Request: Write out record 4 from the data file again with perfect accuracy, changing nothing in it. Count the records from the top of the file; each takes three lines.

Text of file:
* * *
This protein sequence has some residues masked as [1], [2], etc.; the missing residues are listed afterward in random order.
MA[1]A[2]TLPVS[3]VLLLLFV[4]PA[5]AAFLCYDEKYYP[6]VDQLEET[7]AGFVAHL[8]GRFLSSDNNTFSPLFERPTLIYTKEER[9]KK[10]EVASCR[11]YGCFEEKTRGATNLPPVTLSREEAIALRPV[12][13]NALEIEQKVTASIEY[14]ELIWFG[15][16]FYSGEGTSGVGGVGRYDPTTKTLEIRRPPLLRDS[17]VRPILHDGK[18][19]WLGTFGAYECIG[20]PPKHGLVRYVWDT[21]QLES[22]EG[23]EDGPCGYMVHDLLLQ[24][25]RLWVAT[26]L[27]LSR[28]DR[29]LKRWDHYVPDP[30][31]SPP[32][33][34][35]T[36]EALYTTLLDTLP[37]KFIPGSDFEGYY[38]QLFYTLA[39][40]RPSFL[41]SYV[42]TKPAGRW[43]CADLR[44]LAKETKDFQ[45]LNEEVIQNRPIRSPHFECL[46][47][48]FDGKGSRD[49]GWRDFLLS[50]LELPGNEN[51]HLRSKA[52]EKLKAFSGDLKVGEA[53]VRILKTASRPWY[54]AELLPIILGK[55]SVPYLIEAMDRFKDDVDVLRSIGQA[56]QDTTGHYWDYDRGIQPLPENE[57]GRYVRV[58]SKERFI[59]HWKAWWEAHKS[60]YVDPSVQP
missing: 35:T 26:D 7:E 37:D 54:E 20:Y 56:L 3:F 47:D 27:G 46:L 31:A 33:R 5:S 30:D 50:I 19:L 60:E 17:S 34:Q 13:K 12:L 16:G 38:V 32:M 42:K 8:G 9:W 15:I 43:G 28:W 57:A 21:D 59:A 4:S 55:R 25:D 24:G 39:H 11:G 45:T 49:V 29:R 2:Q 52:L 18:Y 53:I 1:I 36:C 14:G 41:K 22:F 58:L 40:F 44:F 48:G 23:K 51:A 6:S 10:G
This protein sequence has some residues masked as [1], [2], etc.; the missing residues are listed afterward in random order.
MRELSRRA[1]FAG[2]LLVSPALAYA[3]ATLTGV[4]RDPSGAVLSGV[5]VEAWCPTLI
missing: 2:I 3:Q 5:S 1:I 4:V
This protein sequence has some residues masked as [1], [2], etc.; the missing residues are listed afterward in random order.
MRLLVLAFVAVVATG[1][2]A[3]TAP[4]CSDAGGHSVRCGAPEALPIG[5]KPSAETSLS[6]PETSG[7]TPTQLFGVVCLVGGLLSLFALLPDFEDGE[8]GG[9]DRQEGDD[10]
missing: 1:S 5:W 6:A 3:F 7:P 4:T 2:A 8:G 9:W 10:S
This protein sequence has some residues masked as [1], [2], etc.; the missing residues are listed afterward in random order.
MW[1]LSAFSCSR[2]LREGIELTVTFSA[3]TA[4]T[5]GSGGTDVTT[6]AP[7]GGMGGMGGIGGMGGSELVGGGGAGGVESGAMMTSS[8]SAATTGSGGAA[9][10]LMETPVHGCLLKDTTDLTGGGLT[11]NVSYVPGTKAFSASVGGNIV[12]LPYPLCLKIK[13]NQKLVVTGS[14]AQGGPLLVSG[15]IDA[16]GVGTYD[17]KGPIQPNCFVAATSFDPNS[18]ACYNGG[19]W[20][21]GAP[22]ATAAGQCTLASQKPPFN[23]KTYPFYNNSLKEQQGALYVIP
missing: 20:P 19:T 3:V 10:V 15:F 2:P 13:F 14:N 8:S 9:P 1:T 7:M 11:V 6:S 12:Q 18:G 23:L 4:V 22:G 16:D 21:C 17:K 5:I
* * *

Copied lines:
This protein sequence has some residues masked as [1], [2], etc.; the missing residues are listed afterward in random order.
MW[1]LSAFSCSR[2]LREGIELTVTFSA[3]TA[4]T[5]GSGGTDVTT[6]AP[7]GGMGGMGGIGGMGGSELVGGGGAGGVESGAMMTSS[8]SAATTGSGGAA[9][10]LMETPVHGCLLKDTTDLTGGGLT[11]NVSYVPGTKAFSASVGGNIV[12]LPYPLCLKIK[13]NQKLVVTGS[14]AQGGPLLVSG[15]IDA[16]GVGTYD[17]KGPIQPNCFVAATSFDPNS[18]ACYNGG[19]W[20][21]GAP[22]ATAAGQCTLASQKPPFN[23]KTYPFYNNSLKEQQGALYVIP
missing: 20:P 19:T 3:V 10:V 15:F 2:P 13:F 14:N 8:S 9:P 1:T 7:M 11:V 6:S 12:Q 18:G 23:L 4:V 22:G 16:D 21:C 17:K 5:I